Boys’ Secrets and Men’s Loves: A Memoir
by David A.J. Richards

"The truth about our natures is that the gender binary and hierarchy—the heart of patriarchy—are false and destructively false because they cut us off from loving relationships based on freedom and equality."

Much more than the memoir of an eminent gay law professor, this title is a seminal treatise on the history of hierarchical patriarchy and its corrosive effect upon both men and women in every stratum of contemporary American society. The author “joins reflections on my own struggles with manhood and love with the insights of writers, who across the ages, have illuminated the trauma of patriarchal manhood, although their works have not usually been read in this light.”

Richards deftly examines the literature of both gay and straight males and females, including Shakespeare, Dickens, Santayana, Joyce, Twain, Hawthorne, Melville, James, Woolf, Faulkner, Roth, Baldwin, and many others. The interdisciplinary volume also explores the work of American psychiatrist and student of male violence, Dr. James Gilligan, anthropologist Ruth Benedict, and experts of both genders and all sexual identities in many other fields who analyze the perpetuation of shame, guilt, and violent ideology through patriarchal repression.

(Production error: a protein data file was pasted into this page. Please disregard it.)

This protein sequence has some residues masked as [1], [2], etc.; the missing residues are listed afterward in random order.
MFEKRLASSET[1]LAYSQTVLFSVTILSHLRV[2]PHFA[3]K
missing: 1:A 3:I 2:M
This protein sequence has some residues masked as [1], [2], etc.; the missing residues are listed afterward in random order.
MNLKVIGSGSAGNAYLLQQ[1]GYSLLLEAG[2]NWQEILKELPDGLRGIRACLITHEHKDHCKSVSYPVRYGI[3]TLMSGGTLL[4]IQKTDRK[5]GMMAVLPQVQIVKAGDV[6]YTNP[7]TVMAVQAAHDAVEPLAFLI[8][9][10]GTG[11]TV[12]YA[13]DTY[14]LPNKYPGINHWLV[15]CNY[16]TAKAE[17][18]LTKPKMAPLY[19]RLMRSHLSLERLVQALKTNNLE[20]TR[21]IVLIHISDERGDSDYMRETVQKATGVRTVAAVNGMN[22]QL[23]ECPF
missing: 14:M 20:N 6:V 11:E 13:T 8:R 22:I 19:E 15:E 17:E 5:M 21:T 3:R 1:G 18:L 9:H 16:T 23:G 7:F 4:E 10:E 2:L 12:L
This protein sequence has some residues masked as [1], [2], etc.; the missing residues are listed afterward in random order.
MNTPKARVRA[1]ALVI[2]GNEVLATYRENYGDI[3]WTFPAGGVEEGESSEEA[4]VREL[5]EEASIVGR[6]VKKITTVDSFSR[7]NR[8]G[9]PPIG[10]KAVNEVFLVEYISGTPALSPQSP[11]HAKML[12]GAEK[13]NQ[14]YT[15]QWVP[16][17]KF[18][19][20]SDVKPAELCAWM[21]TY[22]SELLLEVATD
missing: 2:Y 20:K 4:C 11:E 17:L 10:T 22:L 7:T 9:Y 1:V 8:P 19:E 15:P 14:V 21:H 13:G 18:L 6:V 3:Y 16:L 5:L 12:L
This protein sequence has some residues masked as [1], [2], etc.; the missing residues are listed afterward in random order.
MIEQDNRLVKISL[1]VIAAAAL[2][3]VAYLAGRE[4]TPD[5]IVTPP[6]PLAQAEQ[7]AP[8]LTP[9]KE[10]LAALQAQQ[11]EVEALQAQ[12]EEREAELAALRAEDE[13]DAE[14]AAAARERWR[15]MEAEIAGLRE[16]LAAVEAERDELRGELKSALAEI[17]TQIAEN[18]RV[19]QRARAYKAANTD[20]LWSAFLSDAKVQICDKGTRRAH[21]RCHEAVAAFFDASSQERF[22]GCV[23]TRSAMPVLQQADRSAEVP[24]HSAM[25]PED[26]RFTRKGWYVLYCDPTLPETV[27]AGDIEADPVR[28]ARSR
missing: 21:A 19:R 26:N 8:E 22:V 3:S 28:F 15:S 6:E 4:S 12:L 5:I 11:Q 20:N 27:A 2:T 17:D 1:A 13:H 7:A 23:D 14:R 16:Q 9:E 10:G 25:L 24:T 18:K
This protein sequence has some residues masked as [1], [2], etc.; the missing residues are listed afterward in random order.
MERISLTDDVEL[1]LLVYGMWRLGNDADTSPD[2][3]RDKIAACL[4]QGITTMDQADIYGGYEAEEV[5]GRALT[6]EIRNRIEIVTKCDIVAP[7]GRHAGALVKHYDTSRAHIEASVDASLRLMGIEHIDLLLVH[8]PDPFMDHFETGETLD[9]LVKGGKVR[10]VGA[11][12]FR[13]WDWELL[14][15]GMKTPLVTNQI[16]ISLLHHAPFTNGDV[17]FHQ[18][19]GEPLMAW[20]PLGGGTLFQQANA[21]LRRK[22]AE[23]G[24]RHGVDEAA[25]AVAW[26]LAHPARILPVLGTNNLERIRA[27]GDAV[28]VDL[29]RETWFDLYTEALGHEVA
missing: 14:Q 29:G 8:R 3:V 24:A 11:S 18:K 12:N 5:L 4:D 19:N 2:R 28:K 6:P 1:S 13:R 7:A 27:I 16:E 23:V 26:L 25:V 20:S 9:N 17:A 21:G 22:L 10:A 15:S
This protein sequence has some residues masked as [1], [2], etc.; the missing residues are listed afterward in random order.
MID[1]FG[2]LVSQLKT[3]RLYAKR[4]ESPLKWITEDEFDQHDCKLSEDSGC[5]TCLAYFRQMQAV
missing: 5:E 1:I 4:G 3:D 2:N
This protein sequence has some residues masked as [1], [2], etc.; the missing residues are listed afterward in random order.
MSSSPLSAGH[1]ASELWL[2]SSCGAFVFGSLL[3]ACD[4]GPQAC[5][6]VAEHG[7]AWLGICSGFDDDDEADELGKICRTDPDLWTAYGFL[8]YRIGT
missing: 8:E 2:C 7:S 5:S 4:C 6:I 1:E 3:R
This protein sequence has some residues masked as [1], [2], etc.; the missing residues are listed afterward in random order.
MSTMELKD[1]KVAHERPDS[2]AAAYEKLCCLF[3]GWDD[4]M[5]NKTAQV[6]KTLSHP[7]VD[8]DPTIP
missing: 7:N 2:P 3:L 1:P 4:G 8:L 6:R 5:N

The timely, thoughtful, and well-written study notes the lack of articulate public debate about the patriarchal tendencies at the core of many American national dilemmas. The current erosion of democracy under the Trump administration, Richards argues, is indicative of the ongoing harm patriarchy inflicts on both females and males. He sheds light on several attributes that distinguish America from other Western democracies, including the historical influence of patriarchal Puritan religion. Patriarchal demands perpetuate a culture of shame or guilt by quashing feminine, empathetic attributes in young males, instilling a false acceptance of emotional dysfunction, misogyny, homophobia, narcissism, racism, and violence. Readers interested in the artistic resistance of patriarchy will be especially pleased with Richards’ detailed discussions of the role that literature, philosophy, and arts have played in challenging patriarchal suppression of liberty and the glorification of violence in America.

RECOMMENDED by the US Review

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